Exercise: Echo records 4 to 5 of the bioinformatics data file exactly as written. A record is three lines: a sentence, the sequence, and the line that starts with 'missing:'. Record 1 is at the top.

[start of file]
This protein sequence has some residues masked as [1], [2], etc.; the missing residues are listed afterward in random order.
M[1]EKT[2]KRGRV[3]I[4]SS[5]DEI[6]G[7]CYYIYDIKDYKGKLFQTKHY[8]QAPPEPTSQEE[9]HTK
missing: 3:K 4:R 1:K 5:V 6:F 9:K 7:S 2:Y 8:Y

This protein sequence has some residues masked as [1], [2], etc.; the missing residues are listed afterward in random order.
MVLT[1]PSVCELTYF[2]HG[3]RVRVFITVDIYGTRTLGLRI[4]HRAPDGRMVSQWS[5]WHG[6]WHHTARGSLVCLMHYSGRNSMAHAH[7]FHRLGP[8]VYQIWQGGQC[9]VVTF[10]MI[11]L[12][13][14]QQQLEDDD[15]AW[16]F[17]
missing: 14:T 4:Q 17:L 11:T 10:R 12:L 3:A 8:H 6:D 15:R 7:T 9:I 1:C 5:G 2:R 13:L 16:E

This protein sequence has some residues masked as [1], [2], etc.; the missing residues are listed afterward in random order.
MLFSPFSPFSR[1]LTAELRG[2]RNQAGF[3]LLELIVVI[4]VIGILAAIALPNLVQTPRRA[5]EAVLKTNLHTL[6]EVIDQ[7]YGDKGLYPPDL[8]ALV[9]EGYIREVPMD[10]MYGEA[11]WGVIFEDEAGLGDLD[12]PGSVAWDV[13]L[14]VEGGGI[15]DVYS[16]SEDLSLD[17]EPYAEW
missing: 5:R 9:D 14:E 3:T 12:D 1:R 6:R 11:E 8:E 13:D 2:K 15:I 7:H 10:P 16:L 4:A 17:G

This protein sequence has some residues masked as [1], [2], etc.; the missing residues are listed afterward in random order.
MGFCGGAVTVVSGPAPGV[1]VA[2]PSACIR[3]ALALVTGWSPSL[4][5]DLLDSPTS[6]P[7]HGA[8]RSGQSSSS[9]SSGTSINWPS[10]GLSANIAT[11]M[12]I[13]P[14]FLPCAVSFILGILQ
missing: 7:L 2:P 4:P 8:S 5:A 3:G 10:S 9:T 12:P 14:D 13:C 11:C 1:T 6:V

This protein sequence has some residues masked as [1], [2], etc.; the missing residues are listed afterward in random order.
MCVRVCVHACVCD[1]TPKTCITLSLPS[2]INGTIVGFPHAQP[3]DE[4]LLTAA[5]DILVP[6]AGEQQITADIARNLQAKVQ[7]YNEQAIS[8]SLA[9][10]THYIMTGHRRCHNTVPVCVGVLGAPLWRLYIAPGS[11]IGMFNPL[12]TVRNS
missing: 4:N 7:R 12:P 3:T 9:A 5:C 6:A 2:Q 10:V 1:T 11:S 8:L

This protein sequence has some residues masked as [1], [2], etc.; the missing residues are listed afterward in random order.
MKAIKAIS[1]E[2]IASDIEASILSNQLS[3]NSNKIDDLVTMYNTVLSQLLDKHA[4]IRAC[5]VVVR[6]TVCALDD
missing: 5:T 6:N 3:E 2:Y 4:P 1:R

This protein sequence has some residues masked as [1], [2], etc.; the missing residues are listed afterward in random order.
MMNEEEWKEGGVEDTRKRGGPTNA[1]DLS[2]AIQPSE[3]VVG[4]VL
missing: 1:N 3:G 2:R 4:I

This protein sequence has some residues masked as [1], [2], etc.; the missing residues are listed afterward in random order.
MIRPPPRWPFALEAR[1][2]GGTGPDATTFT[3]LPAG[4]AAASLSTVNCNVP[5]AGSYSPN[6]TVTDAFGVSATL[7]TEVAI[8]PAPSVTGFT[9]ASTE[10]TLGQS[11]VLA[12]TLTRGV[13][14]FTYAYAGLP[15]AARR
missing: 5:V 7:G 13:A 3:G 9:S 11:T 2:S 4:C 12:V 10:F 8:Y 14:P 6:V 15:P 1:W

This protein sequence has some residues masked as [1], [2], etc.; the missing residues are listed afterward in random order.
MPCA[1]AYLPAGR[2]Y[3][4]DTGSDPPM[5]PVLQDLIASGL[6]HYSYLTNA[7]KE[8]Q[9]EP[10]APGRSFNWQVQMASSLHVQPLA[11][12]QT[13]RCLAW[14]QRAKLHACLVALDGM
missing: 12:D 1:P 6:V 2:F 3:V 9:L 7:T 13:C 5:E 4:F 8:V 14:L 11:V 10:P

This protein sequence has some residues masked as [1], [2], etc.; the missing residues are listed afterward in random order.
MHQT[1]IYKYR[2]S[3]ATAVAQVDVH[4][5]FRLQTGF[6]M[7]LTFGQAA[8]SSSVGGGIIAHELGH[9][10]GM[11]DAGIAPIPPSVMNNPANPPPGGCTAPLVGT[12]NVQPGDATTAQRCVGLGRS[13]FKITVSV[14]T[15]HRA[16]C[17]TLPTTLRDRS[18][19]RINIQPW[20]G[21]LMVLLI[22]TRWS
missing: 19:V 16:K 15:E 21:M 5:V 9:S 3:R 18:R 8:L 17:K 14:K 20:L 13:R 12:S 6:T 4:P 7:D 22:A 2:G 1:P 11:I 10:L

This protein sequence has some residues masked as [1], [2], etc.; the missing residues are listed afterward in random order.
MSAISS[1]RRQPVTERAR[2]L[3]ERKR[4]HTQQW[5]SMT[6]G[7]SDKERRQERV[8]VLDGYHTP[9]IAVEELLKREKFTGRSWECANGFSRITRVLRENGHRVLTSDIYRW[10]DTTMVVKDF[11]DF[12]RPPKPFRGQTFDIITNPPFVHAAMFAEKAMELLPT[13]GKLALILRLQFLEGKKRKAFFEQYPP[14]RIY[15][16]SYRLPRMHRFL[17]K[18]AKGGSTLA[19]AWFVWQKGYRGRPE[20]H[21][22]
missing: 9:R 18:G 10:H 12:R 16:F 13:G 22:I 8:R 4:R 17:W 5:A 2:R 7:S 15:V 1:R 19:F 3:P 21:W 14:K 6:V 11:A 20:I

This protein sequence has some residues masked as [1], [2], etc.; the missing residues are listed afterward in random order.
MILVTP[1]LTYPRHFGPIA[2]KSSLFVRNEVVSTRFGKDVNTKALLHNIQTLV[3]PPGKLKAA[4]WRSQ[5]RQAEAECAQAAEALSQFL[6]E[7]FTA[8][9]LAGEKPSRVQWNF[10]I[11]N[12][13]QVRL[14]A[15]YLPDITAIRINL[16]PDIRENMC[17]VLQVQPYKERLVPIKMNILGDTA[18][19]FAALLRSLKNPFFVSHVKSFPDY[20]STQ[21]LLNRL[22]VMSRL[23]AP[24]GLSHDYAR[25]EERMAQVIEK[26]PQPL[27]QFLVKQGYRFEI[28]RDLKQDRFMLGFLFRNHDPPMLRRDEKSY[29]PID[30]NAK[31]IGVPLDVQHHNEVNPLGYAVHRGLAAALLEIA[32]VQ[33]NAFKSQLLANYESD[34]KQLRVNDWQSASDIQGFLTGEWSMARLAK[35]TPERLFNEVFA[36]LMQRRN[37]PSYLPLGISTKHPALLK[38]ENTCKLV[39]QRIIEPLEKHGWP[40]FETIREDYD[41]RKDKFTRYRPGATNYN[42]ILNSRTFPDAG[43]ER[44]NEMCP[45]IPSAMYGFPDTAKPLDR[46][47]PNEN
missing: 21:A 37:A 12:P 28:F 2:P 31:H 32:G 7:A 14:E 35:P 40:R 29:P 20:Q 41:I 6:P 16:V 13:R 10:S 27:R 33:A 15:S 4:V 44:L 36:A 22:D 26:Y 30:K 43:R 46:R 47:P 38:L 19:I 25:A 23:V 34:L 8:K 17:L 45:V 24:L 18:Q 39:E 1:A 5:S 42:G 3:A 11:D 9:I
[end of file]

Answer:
This protein sequence has some residues masked as [1], [2], etc.; the missing residues are listed afterward in random order.
MGFCGGAVTVVSGPAPGV[1]VA[2]PSACIR[3]ALALVTGWSPSL[4][5]DLLDSPTS[6]P[7]HGA[8]RSGQSSSS[9]SSGTSINWPS[10]GLSANIAT[11]M[12]I[13]P[14]FLPCAVSFILGILQ
missing: 7:L 2:P 4:P 8:S 5:A 3:G 10:S 9:T 12:P 14:D 13:C 11:C 1:T 6:V

This protein sequence has some residues masked as [1], [2], etc.; the missing residues are listed afterward in random order.
MCVRVCVHACVCD[1]TPKTCITLSLPS[2]INGTIVGFPHAQP[3]DE[4]LLTAA[5]DILVP[6]AGEQQITADIARNLQAKVQ[7]YNEQAIS[8]SLA[9][10]THYIMTGHRRCHNTVPVCVGVLGAPLWRLYIAPGS[11]IGMFNPL[12]TVRNS
missing: 4:N 7:R 12:P 3:T 9:A 5:C 6:A 2:Q 10:V 1:T 11:S 8:L